On June 17, 2016, DOL reopened and extended the period for public comments until July 15, 2016, to allow the public to view and comment on all information submitted or gathered since the initial determination, and to comment generally on whether carpets from India should be added to the EO List. 81 FR 39714. DOL received one comment during the extended public comment period. The comment was submitted by the CEPC and explained why carpets from India should not be added to the EO List. The comment is available for public viewing at http://www.regulations.gov (reference Docket ID No. DOL-2014-0004).
V. Final Determination
The Departments have carefully reviewed, analyzed, and considered the evidence available in determining whether to add carpets from India to the EO List. In so doing, the Departments considered and weighed the factors identified in the Procedural Guidelines for the Maintenance of the List of Products Requiring Federal Contractor Certification as to Forced or Indentured Child Labor (available at http://webapps.dol.gov/FederalRegister/PdfDisplay.aspx?DocId=18024), including the nature of information presented, the source of information, the date of the information, the extent of corroboration of the information by appropriate sources, whether the information involved more than isolated incidents, and whether recent and credible efforts are being made to address forced or indentured child labor in the country and industry. 66 FR 5352. The Departments therefore conclude that the available evidence at this time does not meet the criteria required to add this product to the EO List. While there is evidence of forced child labor in the industry, there is not sufficient evidence at this time demonstrating that children are subject to forced labor in circumstances that represent more than isolated incidents. We will continue to monitor this situation and gather information through our ongoing research process.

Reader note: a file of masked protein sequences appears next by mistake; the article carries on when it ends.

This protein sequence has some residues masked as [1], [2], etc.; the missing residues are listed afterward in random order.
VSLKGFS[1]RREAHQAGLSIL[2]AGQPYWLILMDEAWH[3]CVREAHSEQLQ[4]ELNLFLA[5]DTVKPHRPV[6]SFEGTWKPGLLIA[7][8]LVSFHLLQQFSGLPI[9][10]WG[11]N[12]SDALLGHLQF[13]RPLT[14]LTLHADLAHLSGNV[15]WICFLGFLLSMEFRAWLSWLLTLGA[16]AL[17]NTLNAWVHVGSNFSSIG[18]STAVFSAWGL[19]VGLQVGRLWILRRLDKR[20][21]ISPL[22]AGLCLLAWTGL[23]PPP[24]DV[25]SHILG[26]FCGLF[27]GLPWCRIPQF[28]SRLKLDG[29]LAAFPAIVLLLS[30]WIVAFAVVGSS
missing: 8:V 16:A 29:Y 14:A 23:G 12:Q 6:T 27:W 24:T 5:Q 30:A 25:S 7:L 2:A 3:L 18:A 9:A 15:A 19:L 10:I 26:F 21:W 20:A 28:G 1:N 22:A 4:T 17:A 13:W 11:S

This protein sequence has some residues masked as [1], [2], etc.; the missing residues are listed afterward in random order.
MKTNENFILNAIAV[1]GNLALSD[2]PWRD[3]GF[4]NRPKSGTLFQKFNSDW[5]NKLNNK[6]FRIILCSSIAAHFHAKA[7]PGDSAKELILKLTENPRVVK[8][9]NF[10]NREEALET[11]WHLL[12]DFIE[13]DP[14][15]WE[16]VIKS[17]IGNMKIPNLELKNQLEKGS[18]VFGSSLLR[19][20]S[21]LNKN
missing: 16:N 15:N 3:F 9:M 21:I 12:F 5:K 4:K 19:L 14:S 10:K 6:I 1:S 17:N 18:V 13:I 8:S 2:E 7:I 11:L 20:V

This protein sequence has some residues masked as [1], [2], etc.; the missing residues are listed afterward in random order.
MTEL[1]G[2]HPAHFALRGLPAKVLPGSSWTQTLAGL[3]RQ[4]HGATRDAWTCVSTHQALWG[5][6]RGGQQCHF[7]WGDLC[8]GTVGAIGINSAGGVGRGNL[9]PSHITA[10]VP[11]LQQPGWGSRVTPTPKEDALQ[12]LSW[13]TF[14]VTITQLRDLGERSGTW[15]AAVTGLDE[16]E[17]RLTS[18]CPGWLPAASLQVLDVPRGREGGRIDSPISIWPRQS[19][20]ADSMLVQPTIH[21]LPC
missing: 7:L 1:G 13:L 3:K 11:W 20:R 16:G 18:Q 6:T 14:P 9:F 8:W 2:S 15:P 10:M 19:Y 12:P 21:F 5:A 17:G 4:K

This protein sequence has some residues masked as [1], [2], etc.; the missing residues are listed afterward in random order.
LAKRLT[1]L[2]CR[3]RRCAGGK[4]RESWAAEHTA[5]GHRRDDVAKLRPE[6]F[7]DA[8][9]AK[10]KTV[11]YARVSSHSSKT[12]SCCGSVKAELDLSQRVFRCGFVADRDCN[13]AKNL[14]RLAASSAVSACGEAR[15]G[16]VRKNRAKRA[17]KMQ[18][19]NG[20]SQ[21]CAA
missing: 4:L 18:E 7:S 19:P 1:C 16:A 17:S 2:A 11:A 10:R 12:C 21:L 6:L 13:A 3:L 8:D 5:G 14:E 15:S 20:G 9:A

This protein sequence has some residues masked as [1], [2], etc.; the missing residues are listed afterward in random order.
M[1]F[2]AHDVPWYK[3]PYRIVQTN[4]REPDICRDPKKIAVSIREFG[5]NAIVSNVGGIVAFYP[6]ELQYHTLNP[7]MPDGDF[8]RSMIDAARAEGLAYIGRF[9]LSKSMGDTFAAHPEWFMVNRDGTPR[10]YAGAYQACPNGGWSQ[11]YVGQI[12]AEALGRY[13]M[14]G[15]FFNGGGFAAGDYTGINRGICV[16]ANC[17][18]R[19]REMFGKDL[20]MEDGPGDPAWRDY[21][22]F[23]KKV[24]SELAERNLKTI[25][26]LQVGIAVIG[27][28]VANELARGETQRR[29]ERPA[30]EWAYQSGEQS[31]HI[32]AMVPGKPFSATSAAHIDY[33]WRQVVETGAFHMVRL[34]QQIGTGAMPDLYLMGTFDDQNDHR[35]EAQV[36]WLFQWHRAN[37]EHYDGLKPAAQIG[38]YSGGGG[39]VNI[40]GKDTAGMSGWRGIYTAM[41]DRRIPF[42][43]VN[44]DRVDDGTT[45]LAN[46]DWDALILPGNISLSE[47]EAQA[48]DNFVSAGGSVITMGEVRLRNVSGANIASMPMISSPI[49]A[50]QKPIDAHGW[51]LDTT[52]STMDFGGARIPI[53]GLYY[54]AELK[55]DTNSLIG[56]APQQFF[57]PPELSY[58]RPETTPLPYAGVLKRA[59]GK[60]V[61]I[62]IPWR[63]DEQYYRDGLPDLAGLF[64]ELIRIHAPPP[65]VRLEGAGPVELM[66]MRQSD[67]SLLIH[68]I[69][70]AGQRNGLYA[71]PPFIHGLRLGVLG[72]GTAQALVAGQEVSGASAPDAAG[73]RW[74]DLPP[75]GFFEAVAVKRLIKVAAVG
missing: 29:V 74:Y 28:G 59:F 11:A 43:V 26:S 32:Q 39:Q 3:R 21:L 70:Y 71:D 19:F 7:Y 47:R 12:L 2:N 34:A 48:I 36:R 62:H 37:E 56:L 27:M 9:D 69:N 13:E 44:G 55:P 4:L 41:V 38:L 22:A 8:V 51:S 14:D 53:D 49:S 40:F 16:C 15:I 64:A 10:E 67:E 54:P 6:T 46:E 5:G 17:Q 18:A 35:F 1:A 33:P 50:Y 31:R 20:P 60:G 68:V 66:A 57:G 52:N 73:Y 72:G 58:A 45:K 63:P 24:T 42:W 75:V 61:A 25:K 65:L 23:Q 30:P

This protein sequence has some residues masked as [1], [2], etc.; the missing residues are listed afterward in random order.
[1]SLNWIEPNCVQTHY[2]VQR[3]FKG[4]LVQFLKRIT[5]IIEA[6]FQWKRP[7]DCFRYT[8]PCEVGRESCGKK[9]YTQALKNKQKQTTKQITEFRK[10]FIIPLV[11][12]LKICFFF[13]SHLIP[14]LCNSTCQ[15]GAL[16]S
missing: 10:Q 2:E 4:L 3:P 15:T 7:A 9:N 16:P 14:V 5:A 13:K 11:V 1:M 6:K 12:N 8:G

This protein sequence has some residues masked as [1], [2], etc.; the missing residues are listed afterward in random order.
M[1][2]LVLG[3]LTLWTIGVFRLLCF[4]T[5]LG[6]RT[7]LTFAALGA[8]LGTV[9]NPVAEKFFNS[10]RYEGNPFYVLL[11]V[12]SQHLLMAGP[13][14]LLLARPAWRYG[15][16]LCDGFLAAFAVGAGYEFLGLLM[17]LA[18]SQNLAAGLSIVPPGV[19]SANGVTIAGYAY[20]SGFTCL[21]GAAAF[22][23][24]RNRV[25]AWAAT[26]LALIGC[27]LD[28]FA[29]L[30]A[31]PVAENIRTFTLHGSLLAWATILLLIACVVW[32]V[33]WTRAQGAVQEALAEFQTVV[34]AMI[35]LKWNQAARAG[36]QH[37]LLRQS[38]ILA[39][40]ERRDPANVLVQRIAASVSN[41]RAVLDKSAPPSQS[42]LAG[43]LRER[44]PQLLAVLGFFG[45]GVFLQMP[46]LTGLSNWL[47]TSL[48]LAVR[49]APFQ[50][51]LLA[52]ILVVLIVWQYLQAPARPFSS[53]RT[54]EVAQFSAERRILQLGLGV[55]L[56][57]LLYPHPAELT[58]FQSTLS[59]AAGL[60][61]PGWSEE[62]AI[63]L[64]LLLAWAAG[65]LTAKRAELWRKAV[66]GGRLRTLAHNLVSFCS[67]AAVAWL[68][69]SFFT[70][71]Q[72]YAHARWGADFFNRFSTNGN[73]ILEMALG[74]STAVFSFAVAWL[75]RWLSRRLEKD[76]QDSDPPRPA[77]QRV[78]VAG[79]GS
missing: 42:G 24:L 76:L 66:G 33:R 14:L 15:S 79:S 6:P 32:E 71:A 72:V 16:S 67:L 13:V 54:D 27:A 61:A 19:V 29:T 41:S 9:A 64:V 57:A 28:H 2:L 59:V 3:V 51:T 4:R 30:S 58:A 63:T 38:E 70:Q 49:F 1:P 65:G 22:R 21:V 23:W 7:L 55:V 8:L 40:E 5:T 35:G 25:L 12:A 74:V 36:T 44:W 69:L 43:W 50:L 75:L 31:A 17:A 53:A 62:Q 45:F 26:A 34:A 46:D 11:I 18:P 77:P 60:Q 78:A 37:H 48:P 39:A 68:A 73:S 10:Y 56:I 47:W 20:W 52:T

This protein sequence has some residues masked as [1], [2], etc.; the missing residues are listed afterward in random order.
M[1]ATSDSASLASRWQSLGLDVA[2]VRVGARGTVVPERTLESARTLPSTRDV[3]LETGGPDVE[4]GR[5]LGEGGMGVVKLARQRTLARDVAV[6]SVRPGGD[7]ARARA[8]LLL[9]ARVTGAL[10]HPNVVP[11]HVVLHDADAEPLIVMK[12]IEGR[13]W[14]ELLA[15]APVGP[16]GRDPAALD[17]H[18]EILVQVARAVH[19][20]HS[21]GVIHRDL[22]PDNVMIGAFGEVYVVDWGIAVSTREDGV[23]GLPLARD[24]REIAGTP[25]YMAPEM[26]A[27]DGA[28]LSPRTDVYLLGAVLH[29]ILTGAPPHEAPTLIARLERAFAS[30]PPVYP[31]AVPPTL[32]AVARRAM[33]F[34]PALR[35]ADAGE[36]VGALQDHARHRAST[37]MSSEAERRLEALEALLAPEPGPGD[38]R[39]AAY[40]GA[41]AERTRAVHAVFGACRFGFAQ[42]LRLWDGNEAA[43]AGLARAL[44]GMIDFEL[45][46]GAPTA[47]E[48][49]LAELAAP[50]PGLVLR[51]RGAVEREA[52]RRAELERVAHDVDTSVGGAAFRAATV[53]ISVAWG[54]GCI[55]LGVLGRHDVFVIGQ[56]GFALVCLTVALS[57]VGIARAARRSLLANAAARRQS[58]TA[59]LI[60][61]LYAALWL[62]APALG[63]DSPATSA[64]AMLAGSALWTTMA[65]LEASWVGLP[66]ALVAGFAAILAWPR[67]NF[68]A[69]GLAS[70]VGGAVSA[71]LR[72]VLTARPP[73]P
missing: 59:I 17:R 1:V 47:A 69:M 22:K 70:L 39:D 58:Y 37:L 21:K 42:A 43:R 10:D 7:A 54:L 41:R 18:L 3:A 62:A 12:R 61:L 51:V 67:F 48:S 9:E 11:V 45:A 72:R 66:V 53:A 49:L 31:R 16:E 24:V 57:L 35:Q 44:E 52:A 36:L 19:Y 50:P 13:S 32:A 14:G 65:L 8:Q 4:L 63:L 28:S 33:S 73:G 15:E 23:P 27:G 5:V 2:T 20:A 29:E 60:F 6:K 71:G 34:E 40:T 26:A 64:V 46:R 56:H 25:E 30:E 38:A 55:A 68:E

The initial determination, the extension of request for public comments, and the public comments can also be obtained from: Office of Child Labor, Forced Labor, and Human Trafficking (OCFT), Bureau of International Labor Affairs, Room S-5317, U.S. Department of Labor, 200 Constitution Avenue NW., Washington, DC 20210; telephone: (202) 693-4843; fax: (202) 693-4830.
The first EO List was published on January 18, 2001. 66 FR 5353. The EO List was subsequently revised on July 20, 2010, 75 FR 42164; on May 31, 2011, 76 FR 31365; on April 3, 2012, 77 FR 20051; and on July 23, 2013, 78 FR 44158.